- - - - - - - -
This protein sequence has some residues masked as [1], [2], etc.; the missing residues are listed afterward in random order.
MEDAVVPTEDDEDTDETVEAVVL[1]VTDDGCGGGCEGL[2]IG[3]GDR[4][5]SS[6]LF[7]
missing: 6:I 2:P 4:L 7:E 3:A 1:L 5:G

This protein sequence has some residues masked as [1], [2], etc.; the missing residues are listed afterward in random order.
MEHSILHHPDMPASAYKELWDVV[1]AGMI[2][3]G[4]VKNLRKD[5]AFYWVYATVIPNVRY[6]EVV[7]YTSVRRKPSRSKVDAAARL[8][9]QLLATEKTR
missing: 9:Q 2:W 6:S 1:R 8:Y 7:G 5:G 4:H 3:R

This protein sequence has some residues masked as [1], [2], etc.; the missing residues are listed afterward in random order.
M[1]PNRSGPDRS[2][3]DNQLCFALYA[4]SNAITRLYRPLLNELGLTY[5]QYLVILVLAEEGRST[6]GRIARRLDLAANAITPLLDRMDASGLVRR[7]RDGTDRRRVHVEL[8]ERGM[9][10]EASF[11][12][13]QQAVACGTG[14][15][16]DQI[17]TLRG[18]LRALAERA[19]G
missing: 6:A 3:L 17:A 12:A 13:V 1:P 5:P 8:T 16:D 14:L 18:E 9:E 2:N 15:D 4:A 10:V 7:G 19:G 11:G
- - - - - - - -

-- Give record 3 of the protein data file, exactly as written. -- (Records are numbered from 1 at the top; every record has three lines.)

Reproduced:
This protein sequence has some residues masked as [1], [2], etc.; the missing residues are listed afterward in random order.
M[1]PNRSGPDRS[2][3]DNQLCFALYA[4]SNAITRLYRPLLNELGLTY[5]QYLVILVLAEEGRST[6]GRIARRLDLAANAITPLLDRMDASGLVRR[7]RDGTDRRRVHVEL[8]ERGM[9][10]EASF[11][12][13]QQAVACGTG[14][15][16]DQI[17]TLRG[18]LRALAERA[19]G
missing: 6:A 3:L 17:A 12:A 13:V 1:P 5:P 8:T 16:D 14:L 18:E 9:E 2:N 15:D 4:A 10:V 7:G 19:G 11:G